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Franchise Outlook: Cleveland Cavaliers
Thomas Ondrey, The Plain Dealer


Cleveland finished in the bottom half of the league in almost every statistical category, won only 24 games, fired their head coach, and then hired an old one, but the Cavaliers’ young core provides hope for the future.

Season Summary:

Cleveland’s season started off poorly and never got better.  Patience was stressed from the beginning, but two and a half months into the season, the team was sitting at 9-30 when Anderson Varejao went out for the season with a blood clot.  At the time, Varejao had been a bright spot on the team and was attracting attention from other teams looking to deal for the Brazilian.  A trade would have undoubtedly benefited Cleveland in the long run, but instead the team must now hope he recovers for next year.

Varejao’s injury would fall into a list of low points for the season.  Irving hurt his shoulder in March, an injury that threatened to sideline him for the rest of the season.  He would come back by the end of the month, but not before Lebron James and the Miami Heat overcame a 27 point deficit to beat Cleveland at home, and this guy ran onto the court to beg Lebron to come back (or to be a jerk, I don’t know).  From that point, the Cavs scraped together a few wins, finishing with a record of 24-58, 3rd worst in the league.  Despite the injuries and overall inexperience of the team, Byron Scott was fired and replaced quickly by Mike Brown.

Team Summary:

The Cavaliers ranked in the bottom third in most categories.  They ranked last in defensive rebounding (28.8) but 7th in offensive rebounding (12.2) for an overall league ranking of 22nd.  Their defensive rebounding numbers are due to Varejao’s absence, so getting him back healthy will be important.

The team allowed 101.2 points a game for 25th worst, but more troubling is that they were dead last in opponent field goal percentage, as opposing teams shot over 47% against them.  These numbers will need to drastically improve for Cleveland to make the right steps forward.

Player Summary:

As bleak as it sounds, Cleveland’s young core provided some hope for the future.  Irving built on his rookie of the year campaign, improving his scoring from 18.5 to 22.5 points per game, while also slightly improving his assists and steals.  His shooting percentage dipped from 47% to 45%, but he took over 300 more shots this season, so chalk it up to Cleveland heavily relying on his scoring.  He is arguably one of the top 5 point guards in the league and is the star caliber player to build around.

Dion Waiters had a solid rookie season scoring wise, averaging 14.7 points per game.  His field goal percentage (41%) and three-point field goal percentage (31%) need to improve, but Waiters showed enough to suggest that he could be a compliment scoring threat next to Irving in the future.  He may need knee surgery this summer, but there doesn’t appear to be a lot concern over it affecting him long-term, at least for now.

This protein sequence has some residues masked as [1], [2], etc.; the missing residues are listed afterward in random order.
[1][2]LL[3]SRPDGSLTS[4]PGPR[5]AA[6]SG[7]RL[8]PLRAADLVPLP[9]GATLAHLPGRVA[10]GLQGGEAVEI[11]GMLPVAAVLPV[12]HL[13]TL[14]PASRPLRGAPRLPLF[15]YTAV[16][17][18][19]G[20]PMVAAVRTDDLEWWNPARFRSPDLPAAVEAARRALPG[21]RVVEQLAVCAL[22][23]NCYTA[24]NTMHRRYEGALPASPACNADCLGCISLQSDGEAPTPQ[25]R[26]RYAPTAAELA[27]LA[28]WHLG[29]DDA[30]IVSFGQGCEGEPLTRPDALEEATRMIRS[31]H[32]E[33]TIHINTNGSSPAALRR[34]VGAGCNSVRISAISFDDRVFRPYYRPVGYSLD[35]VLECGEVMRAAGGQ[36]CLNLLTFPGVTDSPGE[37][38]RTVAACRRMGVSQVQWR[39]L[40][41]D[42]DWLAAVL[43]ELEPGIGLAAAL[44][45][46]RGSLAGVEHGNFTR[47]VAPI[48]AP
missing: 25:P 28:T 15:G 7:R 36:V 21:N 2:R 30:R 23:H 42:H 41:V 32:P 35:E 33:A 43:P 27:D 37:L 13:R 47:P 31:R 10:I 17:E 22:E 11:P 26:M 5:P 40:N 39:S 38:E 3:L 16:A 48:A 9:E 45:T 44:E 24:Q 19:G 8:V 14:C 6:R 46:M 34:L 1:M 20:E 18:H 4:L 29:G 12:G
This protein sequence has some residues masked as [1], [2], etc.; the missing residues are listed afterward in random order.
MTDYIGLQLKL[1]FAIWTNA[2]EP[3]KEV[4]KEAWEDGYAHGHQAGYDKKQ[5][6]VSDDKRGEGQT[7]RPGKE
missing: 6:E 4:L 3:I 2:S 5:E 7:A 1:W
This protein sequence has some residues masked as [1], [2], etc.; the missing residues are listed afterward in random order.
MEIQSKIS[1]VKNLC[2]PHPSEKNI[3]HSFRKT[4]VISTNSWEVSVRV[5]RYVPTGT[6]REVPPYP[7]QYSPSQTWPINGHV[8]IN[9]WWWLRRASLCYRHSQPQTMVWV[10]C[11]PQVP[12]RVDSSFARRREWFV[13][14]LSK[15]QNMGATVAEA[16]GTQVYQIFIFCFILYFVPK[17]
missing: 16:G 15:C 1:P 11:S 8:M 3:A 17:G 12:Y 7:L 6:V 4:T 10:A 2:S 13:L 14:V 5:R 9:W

Tristan Thompson also quietly put together a solid and encouraging second season.  His selection at 4th overall two years ago was a bit questionable, but this season Thompson improved his scoring, rebounding, and field goal percentage, averaging nearly a double-double.  Most importantly, Thompson stepped up after Varejao was sidelined.  I’m hesitant to say Thompson has the makings of a future All-Star forward, but with continued development, he could be a long-term starting option for Cleveland.

Cleveland’s bench also showed small bits of light.  Tyler Zeller could end up as a serviceable big man in given time, and Wayne Ellington is starting to develop a small niche as a 3-point specialist.  Still, these two are both replaceable if a better option presents itself.

Looking Ahead:

So who does Cleveland look to in the draft?  They will likely end up with a top five pick, and the likes of Otto Porter, Anthony Bennett (given he recovers from surgery), and Victor Oladipo should be considered.  Drafting Cody Zeller would be fun, for the laughs at least, but truthfully the Cavs should focus on taking the best player available to them.

Is Mike Brown the right option?  The front office seems to think so, considering the swiftness of his hiring, and it suggests his initial firing three seasons ago was done more to entice Lebron to stay.  Still, I am hesitant to believe he is the right choice.  Byron Scott had little to work with considering the injuries and overall youth of the team; he was, after all, in the midst of a rebuilding process.  Cleveland certainly wanted more than 24 wins this year, but even with a full strength squad, Cleveland wasn’t playoff team.  It is unlikely they will be next year either, though in the East, earning the 8 seed can be locked up with a losing record.  Rumors of the team trading for LaMarcus Aldridge surfaced last month, and while he could be a centerpiece to pair next to Irving, this trade will likely only happen in the fantasy of the mind.

A lot of work is needed for Cleveland to get back to the playoffs, but Irving’s rise, along with continued development from Waiters and Thompson, has Cleveland headed in the right direction.

By Nick Denning